Advantageous

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Advantageous
Advantageous poster.jpg
Theatrical release poster
Directed byJennifer Phang
Written by
Produced by
  • Robert M. Chang
  • Ken Jeong
  • Jacqueline Kim
  • Moon Molson
  • Theresa Navarro
Starring
CinematographyRichard Wong
Edited by
  • Sean Gillane
  • Jennifer Phang
Music byTimo Chen
Production
companies
  • Good Neighbors Media
  • D.K. Entertainment
  • I Ain't Playin' Films
Distributed byNetflix
Release dates
Running time
90 minutes
CountryUnited States
LanguageEnglish

Advantageous is a 2015 American science fiction drama film starring Jacqueline Kim, James Urbaniak, Freya Adams, Ken Jeong, Jennifer Ehle, and Samantha Kim. The film was released exclusively on Netflix on June 23, 2015.

Plot[edit]

Set in the near future, Gwen sells cosmetic procedures for the Center for Advanced Health and Living. Despite her relatively affluent position, she has difficulty sustaining a lifestyle that will ensure her daughter, Jules, a solid education and future. When she is abruptly fired from her job, Gwen's optimism quickly dissolves as she realizes that the only offer she has for employment is an egg donor position, due to women rapidly becoming infertile. The firing comes at a critical juncture in Gwen's life as she needs money to secure Jules's position at an elite school.

Feeling desperate, Gwen reaches out to her old employer, Fisher, to volunteer as one of the first subjects for a procedure that will transfer her consciousness into a new body, allowing her to keep her old job by becoming more youthful and racially ambiguous. Fisher assures her that if she agrees to the body transfer, the center will do everything it can to ensure Jules's future and protect Gwen as the face of the company. He also warns her that the procedure is still in its infancy; for a year, Gwen will have to take shots every two hours to help her breathe, otherwise she will face enduring pain. He explains that the technology is not finished yet and begs her to reconsider. Worrying that she will not be able to find another job at her age, Gwen decides to undergo the procedure.

Before agreeing to the procedure, Gwen tries one last desperate measure, reaching out to her cousin Lily and Lily's husband, Han, for help. Gwen and Han had an affair years ago, and, though Lily had forgiven the affair, her attitude changes once she learns that Gwen has a child fathered by Han. She tells Gwen they need more time to think about helping her, especially considering the suddenness of the news, but Gwen tells them that she has no time. Lily says she and her husband cannot spare the money, as they have children of their own.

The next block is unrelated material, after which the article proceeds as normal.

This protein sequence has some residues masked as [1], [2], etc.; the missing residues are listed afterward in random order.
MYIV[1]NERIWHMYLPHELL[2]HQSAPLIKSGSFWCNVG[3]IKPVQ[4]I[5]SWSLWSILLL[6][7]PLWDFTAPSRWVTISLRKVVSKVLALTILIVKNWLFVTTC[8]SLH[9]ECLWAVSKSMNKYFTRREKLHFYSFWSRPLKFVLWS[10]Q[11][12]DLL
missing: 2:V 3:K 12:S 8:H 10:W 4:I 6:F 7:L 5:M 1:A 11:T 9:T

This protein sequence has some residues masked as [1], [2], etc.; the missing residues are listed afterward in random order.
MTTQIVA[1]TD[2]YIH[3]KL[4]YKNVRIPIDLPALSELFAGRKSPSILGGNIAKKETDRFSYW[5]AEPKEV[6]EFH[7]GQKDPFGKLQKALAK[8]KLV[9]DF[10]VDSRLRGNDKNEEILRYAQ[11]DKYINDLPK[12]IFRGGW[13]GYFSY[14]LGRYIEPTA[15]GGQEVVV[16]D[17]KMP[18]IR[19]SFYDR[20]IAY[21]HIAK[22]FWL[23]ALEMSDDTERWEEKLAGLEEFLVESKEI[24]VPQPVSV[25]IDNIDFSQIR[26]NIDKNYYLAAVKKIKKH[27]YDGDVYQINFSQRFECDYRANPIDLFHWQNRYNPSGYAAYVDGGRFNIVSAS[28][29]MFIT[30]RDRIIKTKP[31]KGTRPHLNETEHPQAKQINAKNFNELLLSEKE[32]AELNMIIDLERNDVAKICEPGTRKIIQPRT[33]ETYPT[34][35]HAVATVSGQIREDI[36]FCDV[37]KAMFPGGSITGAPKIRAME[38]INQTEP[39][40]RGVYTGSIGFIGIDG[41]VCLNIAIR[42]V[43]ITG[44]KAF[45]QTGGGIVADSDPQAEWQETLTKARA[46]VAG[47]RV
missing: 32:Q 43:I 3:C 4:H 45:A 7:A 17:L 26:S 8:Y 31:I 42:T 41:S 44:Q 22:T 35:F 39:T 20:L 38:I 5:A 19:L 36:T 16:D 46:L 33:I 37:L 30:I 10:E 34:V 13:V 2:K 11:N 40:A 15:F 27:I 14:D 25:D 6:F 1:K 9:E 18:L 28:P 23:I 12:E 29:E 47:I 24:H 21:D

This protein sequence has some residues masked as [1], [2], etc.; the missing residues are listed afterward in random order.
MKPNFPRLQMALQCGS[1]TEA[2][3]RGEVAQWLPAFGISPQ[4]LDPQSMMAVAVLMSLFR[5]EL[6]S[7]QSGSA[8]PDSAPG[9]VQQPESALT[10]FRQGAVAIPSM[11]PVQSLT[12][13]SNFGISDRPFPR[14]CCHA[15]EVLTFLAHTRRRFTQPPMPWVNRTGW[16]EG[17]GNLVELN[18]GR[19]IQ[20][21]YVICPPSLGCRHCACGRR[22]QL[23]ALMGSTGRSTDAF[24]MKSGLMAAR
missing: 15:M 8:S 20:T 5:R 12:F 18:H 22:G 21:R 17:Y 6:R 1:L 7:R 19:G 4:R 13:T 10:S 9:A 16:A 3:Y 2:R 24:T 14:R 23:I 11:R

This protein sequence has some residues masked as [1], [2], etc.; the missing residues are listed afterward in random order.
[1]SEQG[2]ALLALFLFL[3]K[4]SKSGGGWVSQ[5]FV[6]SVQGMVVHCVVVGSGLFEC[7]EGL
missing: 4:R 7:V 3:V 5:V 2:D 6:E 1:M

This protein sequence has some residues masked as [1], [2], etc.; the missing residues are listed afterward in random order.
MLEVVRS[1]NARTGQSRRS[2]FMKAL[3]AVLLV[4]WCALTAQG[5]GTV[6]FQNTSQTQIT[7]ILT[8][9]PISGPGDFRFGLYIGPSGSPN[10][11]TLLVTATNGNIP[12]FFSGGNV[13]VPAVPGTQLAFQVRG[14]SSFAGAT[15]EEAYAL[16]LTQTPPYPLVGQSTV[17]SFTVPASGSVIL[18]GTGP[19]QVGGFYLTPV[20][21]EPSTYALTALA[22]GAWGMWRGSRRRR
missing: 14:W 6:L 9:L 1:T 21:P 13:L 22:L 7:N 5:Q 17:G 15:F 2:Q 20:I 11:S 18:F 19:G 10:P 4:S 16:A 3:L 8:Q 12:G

Gwen breaks the news of her procedure to Jules, who seems to be understanding of the circumstances. Together, they go to see Gwen's future body. After spending Christmas with Jules, Gwen completes the procedure and returns home in a new body, Gwen 2.0. Gwen 2.0 is unrecognizable and carries none of Gwen's distinguishing physical traits. Post-procedure, Gwen 2.0 is disoriented and in pain, but she does her work for the center well. Jules, who had been warned that her mother might be slightly different, takes care of her and administers her shots when she has difficulty breathing. However, Gwen 2.0 has trouble understanding and relating to Jules after the procedure. She tells Fisher she wants to separate from Jules, believing that Jules can take care of herself and would prefer being alone. Fisher is furious and reveals to Gwen 2.0 that she is not Gwen, but a twin that had been implanted with Gwen's memories; he explains the twin process to her because he thinks it will be easier for the twin Gwen to merge with the donor's memories by learning the truth. Gwen's original consciousness died during the procedure, but she was willing to go through with it to ensure her daughter's future. Gwen 2.0 is unaffected by the news and tells Fisher the part of Gwen that loved Jules did not transfer. When she returns home, she tells Jules that her mother is dead. Jules, in response to the news, initially hides the shot Gwen 2.0 needs to breathe but eventually gives it to her. When Jules tells Gwen 2.0 she is not sure why she kept her alive, Gwen 2.0 reassures her that her kindness is unique to her. Jules tells her she sounds like her mother.